In an April 24 ADN Compass piece, Sen. Lisa Murkowski discussed her reasons for signing on as a co-sponsor of the Regulatory Fairness Act, a bill that limits the Environmental Protection Agency from retroactive or preemptive veto of dredge and fill permits as provided for in Section 404(c) of the 1972 Clean Water Act. EPA's move to evaluate the proposed Pebble Mine under that section seems to be the catalyst for her support.
EPA is taking action because Bristol Bay region tribes, fishing organizations and other Alaskans asked them to do so. In supporting this bill, Senator Murkowski joins a senator from West Virginia and one from Louisiana, states whose recent environmental disasters might suggest the need for more oversight rather than less.
Sen. Murkowski began her piece with three questions that were designed to show how EPA is a threat to Alaska. However, those questions can be rephrased to reflect an opposite view that, to me, is more of a concern.
• What would Alaskans say if multinational corporations were able to use their political muscle, recently enhanced by Supreme Court decisions, to circumvent the Clean Water Act while jeopardizing established economies, communities and activities?
• What would we think about a federal agency so hobbled by special-interest lobbying that it could no longer effectively weigh risks of proposed development?
• And what would you think if a federal agency could only rely on corporate assertions without due regulatory process?
As part of the argument to show that EPA has unfairly expanded its reach, Sen. Murkowski cited a 2011 retroactive veto of a dredge and fill permit in West Virginia as and indication of "...effectively limitless veto power." Does anyone really doubt that there might be cause for permit revocation in a state that, earlier this year, was subject to a chemical spill that contaminated water supplies for 300,000 residents and mountaintop-removal coal mining that has such obvious consequences to hydrology and landscape?
With respect to Alaska, Sen. Murkowski cited Prudhoe Bay, ANWR and the Nikiski LNG terminal as being threatened by EPA power. Those projects are in no way comparable to the Pebble Mine -- an open pit larger than any other in North America and a tailings pond that would require perpetual monitoring in the watershed of the worlds largest sockeye salmon run that supports a $1.5 billion economy and 14,000 sustainable jobs along with providing for local subsistence and countless recreational activities. If they were, EPA would already be well within their authority to intervene.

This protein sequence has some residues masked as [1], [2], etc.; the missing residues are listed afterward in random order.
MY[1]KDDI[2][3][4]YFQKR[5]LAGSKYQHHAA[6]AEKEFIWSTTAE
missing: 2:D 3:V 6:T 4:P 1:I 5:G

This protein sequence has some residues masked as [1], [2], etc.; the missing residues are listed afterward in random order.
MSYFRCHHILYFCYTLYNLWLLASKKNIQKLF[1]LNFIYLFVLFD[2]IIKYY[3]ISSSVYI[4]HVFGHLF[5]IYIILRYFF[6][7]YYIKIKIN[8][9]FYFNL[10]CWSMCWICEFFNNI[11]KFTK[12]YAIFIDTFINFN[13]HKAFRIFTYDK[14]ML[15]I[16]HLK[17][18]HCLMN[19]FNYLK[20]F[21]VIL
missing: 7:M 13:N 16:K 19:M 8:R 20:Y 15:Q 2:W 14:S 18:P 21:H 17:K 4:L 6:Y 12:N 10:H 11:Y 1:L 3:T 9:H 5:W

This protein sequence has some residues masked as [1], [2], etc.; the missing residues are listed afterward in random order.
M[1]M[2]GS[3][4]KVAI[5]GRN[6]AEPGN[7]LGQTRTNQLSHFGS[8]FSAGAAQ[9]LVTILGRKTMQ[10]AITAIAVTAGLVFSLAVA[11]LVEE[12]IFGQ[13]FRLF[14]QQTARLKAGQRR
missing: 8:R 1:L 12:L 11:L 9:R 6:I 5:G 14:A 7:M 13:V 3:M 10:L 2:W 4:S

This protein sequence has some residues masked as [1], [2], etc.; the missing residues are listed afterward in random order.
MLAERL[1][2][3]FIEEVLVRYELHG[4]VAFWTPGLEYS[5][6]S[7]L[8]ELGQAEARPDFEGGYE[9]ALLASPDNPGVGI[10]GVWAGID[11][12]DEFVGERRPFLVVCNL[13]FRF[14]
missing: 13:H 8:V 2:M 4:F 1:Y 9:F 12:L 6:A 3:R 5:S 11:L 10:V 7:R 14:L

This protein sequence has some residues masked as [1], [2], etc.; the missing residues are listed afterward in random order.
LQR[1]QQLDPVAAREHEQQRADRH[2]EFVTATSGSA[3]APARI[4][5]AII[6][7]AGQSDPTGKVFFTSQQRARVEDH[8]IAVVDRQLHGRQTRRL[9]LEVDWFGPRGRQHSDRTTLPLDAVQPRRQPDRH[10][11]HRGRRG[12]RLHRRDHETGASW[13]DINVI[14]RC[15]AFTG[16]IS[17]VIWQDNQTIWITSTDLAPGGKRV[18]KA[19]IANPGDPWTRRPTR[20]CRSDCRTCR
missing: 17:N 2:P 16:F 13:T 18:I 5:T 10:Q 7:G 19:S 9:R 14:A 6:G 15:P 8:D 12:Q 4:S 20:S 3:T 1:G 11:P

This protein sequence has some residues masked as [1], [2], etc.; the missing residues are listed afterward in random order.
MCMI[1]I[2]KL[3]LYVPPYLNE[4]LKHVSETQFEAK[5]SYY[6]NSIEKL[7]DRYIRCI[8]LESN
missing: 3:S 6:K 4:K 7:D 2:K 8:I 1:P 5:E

EPA Administrator Gina McCarthy clearly stated that using the 404(c) process for Pebble was due to the uniqueness of Bristol Bay, not a wholesale policy shift. While EPA may be in "near-constant disputes" at other places around Alaska, revoking EPA authority under Section 404(c) is akin to throwing the baby out with the bathwater.
EPA's decision to begin a 404(c) evaluation for Pebble is "preemptive" because formal permit applications have not been filed, never mind that plans have been revealed in other venues. Nonetheless, EPA's action comes after a full decade of delays and obfuscation by Pebble. Sen. Murkowski acknowledged Alaskan's frustration and economic uncertainty last summer, when she publicly requested that the Pebble Partnership reveal their plans. In her Compass, she stated her commitment to "...full protection of the world-class fisheries in the area" while claiming that she has "reserved judgment" on Pebble. It seems to me that we can't have it both ways.
I appreciate the work that Sen. Murkowski does for Alaska and Alaskans. However, the time for fence-sitting on Pebble has come and gone. Peer reviewed, rigorous and irrefutable science has indicated that Pebble would compromise the region's irreplaceable salmon-based economy and ecosystem. A broad-based coalition of Alaskans and others asked EPA to intervene and they have done so in a deliberate, fair, and thorough fashion with ample opportunity for input both pro and con.
Legislation to eliminate preemptive action by EPA under Section 404(c) of the Clean Water Act increases risks and extends uncertainty for Alaskans, especially with regard to the Pebble Mine and Bristol Bay.
Charles W. "Chip" Treinen has fished in a variety of Alaska's fisheries from Southeast to the Bering Sea for over 30 years. He lives in Anchorage.
By CHIP TREINEN